Bill was a good ole’ boy in many ways, but also had a degree of native intelligence about things. He did the math calculations in a notebook and seemed skilled with trigonometry. How he acquired that skill was never revealed and it wasn’t something you asked about. Overall, Bill was a pretty decent guy. He always did the driving, in a beat-up station wagon (remember those?) into which the three of the working crew and the surveying equipment were crammed. There was no car air conditioning in those days and Memphis was a humid baking oven in the summer.

The day always began the same way. All the crews convened in a single room in downtown Memphis, where they mingled, smoked and just hung around waiting for the crew chiefs to come in with the day’s assignments. I was the odd man out in this group, a high school student bound for college, and not a person to whom anyone was drawn. Mostly, I just watched and stayed out of the way as much as possible. The chiefs always met with the top guy in a separate room to discuss, and argue about, which crews would go where during the day.

The crew’s assignment generally was to drive to wherever surveying was needed. Bill would park the wagon in the shade if he could find it. The work always began by finding, often with difficulty, a “marker,” consisting of the top, or what remained of the top, of a large nail or spike that had been driven in the pavement somewhere near an intersection. The altitude of that point was known from prior survey work, so it became the reference point for staking out the altitude and direction of the street that was to be laid down. Finding that initial point sometimes took a half hour or more of crawling around on the hot pavement in the open sun, brushing aside gravel with our bare hands, until someone yelled “got it.” If Bill confirmed the location, we were able to use an adjustable level and a long stick with marks on it, like a long yardstick, to determine the various levels for the giant road graders and dirt haulers to go by.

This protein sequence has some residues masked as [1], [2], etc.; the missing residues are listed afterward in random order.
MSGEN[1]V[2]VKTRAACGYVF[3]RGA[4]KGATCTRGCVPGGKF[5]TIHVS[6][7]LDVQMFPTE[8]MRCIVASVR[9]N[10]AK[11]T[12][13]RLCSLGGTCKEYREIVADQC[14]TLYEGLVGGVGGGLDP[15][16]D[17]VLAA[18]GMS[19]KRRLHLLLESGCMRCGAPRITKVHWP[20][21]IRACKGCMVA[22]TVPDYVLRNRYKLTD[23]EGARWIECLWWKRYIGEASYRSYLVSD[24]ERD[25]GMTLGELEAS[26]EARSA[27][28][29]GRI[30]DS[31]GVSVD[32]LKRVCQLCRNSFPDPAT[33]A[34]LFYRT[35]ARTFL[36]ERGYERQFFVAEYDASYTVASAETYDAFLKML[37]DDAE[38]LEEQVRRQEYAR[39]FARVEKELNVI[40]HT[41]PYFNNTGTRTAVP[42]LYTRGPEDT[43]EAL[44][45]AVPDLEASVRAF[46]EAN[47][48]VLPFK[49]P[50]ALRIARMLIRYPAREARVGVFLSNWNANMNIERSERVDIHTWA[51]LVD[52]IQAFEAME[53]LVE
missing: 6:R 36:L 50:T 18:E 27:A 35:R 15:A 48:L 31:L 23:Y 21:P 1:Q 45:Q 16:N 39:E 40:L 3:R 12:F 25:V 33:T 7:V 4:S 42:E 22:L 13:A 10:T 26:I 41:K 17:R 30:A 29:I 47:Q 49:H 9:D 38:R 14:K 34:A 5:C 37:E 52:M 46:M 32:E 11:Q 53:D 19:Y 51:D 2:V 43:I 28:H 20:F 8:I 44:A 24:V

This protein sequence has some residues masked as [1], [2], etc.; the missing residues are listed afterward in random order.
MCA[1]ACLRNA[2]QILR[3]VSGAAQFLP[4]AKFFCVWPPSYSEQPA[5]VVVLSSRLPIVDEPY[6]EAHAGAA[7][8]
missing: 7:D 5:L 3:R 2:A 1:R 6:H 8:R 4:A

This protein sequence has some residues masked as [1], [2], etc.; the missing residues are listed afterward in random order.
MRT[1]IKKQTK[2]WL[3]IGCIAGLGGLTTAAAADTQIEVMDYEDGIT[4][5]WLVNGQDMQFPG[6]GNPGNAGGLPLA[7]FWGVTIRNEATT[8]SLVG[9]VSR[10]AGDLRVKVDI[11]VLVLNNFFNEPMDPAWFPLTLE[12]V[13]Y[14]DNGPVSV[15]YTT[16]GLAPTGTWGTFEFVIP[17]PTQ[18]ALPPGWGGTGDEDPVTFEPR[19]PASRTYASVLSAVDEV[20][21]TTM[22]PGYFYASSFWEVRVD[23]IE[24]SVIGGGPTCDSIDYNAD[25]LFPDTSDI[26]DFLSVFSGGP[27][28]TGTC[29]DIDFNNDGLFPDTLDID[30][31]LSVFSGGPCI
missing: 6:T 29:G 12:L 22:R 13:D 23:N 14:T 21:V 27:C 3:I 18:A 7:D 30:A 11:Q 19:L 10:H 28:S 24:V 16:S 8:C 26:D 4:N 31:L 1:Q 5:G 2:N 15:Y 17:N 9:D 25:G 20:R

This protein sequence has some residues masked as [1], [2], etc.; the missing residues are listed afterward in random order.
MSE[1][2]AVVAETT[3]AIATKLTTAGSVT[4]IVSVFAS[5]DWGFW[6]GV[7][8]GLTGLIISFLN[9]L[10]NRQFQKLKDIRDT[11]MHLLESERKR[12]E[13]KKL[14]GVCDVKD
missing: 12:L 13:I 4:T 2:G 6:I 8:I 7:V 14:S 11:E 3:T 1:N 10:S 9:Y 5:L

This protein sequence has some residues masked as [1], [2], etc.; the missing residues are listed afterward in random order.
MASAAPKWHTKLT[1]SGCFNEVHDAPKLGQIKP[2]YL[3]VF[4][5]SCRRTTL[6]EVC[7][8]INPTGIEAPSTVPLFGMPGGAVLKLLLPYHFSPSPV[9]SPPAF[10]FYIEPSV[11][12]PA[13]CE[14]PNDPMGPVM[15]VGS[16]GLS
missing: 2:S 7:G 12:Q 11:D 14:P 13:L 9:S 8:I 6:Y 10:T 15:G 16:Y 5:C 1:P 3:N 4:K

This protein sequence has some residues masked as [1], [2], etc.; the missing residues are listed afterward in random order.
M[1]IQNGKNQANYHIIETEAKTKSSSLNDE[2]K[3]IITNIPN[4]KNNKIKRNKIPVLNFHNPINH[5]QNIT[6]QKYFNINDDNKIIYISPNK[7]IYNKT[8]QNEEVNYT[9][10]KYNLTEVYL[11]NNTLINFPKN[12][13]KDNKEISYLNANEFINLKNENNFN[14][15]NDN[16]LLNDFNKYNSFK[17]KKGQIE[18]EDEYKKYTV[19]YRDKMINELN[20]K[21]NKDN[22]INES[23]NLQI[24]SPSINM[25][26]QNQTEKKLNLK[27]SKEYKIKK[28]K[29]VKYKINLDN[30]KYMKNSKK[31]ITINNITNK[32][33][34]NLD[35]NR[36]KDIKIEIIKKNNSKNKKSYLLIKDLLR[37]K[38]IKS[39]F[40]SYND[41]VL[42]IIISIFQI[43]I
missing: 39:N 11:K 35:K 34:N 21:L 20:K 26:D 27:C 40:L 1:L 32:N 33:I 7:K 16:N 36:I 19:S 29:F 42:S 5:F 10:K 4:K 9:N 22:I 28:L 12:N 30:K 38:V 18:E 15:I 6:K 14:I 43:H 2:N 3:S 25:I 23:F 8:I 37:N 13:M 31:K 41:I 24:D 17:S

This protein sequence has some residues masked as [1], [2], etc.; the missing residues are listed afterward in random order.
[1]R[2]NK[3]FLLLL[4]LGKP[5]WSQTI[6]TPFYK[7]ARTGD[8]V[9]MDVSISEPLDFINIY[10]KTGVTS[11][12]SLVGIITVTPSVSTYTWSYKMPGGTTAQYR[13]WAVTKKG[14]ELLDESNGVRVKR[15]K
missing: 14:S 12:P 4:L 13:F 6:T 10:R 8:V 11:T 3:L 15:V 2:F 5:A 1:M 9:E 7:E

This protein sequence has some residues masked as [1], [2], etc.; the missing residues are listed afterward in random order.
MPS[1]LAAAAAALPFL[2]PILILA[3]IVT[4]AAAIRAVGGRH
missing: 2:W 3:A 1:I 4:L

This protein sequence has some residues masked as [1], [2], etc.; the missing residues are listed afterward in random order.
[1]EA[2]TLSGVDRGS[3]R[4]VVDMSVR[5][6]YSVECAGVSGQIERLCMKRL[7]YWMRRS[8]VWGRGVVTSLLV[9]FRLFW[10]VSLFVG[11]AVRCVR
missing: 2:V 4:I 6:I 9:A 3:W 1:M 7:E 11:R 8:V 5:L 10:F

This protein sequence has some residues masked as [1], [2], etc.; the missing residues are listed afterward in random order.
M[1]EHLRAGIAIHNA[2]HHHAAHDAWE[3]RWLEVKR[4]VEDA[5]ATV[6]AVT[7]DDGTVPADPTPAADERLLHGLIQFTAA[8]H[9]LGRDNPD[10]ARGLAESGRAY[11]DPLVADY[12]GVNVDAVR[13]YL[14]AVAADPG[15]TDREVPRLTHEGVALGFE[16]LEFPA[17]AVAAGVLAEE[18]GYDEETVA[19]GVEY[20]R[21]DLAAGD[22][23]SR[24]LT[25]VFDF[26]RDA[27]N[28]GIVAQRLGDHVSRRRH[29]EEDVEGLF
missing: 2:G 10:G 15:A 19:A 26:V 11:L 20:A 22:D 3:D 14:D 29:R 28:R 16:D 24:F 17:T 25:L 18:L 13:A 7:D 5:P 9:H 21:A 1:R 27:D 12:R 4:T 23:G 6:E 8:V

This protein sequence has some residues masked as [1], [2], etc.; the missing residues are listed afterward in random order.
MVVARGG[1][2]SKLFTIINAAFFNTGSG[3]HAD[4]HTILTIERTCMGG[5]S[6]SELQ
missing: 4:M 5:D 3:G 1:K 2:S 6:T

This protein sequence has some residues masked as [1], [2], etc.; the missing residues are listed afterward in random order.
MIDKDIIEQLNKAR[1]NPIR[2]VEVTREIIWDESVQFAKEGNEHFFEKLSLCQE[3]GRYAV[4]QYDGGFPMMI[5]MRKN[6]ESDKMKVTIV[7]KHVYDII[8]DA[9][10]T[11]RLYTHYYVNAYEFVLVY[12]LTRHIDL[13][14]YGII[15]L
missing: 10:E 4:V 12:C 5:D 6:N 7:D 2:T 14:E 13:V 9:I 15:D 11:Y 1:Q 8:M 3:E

Many of our jobs entailed redoing the stakes that had been driven under or simply destroyed by the road graders that were far from fine-tuned instruments and were driven by what I believed to be ex-rodeo riders. Bill shared something in common with them, as his favorite diversion during the long days was to drive the wagon at high speed between, for example, two parked road graders with literally an inch of two to spare on either side. This led to much hooting and hollering among the crew, who thought we were going to die each time. But Bill never hit anything.